Correspondent of The Kölnische Zeitung by Karl Marx
A Correspondent of The Kölnische Zeitung vs. The Rheinische Zeitung
Source: MECW Volume 1, p. 277;
Written: on November 16, 1842;
Published: in the Rheinische Zeitung No. 321, November 17, 1842;
Transcribed: in 2000 for marxists.org by Andy Blunden.
Cologne, November 16. The stoutest champion of the “separation of town and countryside” in the Kölnische Zeitung today again raises his rumbling voice, and today it is not the province but the Rheinische Zeitung which he selects for the honour of being the victim of his private intelligence and his private illusions. We believe the good man when he says that the reading of the articles on communal constitution in the Rheinische Zeitung at breakfast numbed his head and hurled him back into “exceedingly confused dreams”. We believe that it is very inconvenient for one who knows Cologne and Bickendorf well to be bustled through the Orient, through Greece, Rome, the German Empire, Gaul and France and even through thoughts which necessarily appear as “sophistries” and “dialectical tricks” to the routine of practical intercourse and narrowly limited outlook. We do not want to judge this cheerful self-complacency amiss for the by no means moderate courtesies which it is capable of bestowing on its own achievements, for it belongs to the character of narrow-mindedness to consider its own limitations as the limitations and the pillars of the world. And as our good and humorous friend adduces no new grounds but supports the view that a ground which has been rejected and refuted at its first presentation can, like an importunate petitioner, achieve its aim in the end if only it has the obstinacy to return again and again; as therefore our friend, true to the principles established in respect of newspaper articles, expects the effect of his well-worded and correctly ordered grounds not from themselves, but from their repetition, nothing else remains for us but finally to banish from the real world a few phantasmagoria that may have come to him in “sleep” and in “confused dreams” and so to contribute as much as is in our power to eliminating the reappearing belief in ghosts, which is known to confuse its dreams of things with the things themselves. Our somnambulist saw in a dream how the peasants were alerted by the Rheinische Zeitung to march with spades and hoes on the towns because the latter harboured tyrannical intentions.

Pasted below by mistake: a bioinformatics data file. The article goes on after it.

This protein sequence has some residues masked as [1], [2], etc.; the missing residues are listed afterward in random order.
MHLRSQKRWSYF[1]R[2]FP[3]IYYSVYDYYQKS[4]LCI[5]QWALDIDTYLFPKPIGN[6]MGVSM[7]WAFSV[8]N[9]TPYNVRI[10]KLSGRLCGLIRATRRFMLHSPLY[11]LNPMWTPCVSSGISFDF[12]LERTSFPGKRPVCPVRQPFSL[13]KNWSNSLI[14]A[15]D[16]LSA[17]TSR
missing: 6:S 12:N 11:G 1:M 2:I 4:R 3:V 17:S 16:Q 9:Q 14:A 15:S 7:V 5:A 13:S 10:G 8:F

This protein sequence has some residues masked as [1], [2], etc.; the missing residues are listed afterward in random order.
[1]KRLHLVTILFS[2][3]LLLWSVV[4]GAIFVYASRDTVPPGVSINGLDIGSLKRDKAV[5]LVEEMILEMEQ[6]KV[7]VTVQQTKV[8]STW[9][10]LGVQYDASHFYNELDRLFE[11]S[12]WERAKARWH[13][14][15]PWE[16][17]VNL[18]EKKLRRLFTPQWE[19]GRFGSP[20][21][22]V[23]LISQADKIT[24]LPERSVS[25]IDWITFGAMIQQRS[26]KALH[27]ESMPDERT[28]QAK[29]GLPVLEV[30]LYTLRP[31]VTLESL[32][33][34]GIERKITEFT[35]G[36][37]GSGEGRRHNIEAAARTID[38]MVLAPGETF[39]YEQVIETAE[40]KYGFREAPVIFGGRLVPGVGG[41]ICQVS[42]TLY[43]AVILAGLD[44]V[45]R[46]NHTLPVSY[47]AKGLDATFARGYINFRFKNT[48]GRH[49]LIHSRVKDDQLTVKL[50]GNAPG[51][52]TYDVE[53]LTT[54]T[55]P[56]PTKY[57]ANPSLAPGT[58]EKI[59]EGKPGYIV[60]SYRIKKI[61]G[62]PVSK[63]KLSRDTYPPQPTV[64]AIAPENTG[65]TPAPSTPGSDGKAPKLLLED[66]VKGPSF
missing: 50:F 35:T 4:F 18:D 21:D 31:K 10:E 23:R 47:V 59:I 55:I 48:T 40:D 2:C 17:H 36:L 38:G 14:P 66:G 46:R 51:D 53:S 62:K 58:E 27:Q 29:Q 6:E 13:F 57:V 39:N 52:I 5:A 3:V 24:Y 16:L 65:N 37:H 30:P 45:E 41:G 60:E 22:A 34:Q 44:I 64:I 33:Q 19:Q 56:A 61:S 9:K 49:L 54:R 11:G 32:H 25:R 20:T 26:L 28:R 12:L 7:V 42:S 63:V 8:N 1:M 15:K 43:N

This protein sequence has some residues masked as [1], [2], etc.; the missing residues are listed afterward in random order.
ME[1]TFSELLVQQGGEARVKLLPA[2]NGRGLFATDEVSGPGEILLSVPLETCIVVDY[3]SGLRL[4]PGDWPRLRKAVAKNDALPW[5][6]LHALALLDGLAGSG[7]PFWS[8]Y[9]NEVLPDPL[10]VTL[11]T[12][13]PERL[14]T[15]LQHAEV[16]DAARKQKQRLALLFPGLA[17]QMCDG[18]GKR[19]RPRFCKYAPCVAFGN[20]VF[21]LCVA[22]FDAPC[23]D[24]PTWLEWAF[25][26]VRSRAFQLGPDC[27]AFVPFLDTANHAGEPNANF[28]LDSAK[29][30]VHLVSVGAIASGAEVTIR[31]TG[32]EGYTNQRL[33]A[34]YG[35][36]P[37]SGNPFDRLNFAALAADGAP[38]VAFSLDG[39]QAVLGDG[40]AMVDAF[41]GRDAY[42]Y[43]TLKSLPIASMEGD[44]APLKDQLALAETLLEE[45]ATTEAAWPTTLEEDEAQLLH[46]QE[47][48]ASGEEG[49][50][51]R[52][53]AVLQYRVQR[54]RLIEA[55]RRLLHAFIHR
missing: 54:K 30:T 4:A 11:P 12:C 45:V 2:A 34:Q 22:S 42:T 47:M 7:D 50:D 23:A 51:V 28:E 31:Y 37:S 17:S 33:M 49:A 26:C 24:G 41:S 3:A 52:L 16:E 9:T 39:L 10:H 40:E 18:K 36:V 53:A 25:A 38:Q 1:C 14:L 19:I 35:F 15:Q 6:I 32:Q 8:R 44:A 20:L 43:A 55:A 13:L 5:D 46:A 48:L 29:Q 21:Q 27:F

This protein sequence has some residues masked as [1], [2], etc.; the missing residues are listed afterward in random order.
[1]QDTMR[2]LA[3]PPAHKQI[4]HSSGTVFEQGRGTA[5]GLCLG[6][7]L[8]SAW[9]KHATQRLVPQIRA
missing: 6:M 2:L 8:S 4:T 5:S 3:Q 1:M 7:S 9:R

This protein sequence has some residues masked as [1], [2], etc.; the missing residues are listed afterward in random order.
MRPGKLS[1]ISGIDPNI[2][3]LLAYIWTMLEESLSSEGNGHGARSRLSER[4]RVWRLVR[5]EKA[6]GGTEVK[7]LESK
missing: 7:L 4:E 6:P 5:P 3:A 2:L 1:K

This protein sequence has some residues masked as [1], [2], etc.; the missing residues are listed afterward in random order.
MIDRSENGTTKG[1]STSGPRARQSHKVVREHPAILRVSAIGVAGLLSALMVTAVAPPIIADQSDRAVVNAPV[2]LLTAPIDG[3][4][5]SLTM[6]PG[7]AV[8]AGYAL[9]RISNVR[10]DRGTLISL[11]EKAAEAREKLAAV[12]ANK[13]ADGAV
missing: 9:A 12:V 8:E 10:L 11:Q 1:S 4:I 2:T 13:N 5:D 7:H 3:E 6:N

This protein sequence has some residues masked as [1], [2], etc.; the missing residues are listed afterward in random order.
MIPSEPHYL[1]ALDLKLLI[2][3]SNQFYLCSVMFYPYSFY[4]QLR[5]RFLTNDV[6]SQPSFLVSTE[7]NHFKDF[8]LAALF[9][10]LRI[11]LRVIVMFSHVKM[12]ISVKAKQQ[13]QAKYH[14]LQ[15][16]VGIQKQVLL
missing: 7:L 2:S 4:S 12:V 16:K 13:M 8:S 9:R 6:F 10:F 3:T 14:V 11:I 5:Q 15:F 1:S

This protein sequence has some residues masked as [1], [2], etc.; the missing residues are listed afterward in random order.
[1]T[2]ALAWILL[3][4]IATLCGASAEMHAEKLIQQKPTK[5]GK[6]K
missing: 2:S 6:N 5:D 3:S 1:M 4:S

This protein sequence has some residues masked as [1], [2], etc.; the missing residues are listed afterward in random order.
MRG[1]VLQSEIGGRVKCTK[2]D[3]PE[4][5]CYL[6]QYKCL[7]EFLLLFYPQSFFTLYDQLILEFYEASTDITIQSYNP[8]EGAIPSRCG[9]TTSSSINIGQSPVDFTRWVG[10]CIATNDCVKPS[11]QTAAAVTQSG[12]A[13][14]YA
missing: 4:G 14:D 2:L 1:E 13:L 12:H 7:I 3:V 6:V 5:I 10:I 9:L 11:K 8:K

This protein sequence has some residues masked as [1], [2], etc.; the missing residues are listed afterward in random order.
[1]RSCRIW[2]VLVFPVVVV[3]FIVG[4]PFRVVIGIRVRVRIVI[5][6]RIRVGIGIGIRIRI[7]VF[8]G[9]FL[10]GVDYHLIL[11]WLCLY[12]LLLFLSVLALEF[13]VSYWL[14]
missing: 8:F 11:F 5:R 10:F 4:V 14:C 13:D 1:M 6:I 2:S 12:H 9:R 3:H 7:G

In his intervals of clear consciousness our somnambulist will have to agree with himself that the “towns” do not lie in the Kölnische Zeitung, that we have even rejected its arbitrary interpretation of the towns’ intentions, and that finally a work which even goes beyond the range of vision of “one who knows Cologne and Bickendorf well” is still less able to provoke the peasant to a demonstration with “spades and hoes"-which probably play their role as a sample of “unprejudiced views” drawn “from practical life and intercourse”. On awakening, our somnambulist will further find it beyond all doubt that to put right an alleged “correspondent” of the Kölnische Zeitung is no “distortion of the truth”, that provoking “dissatisfaction” with the Kölnische Zeitung and taking sides against its contemplative correspondent is no ,,arousing of dissatisfaction and frenzy of parties” against the state; or can it be that not only the “towns” lie in the Kölnische Zeitung, but the state itself is embodied in it and its contributors! Our friend will then also grasp that one may have the “boundless arrogance” to irritate the literary productions of the sign — — without “challenging by indecent sallies” “the highest state authorities”, whom he makes responsible not only for his opinions but even for his arguments and who would like to disavow this self-styled ally.
With the present level of German science it will be more than an upheaval if the hollow theories which strain to conceive themselves as the result of world history, and the general range of vision of today’s doctrine were to experience the bitter fate of finding their critical yardstick in the “unprejudiced” views, drawn from civil intercourse and practical life, of “one who knows Cologne and Bickendorf well”. This gentleman will find it understandable that pending the epoch of this Reformation and of the conjectural literary magnitude of the sign-.-, we consider his present isolated endeavours too fragmentary, and, with his permission, too insignificant in every respect to nourish and cultivate the dream of their importance by any further assessment of them.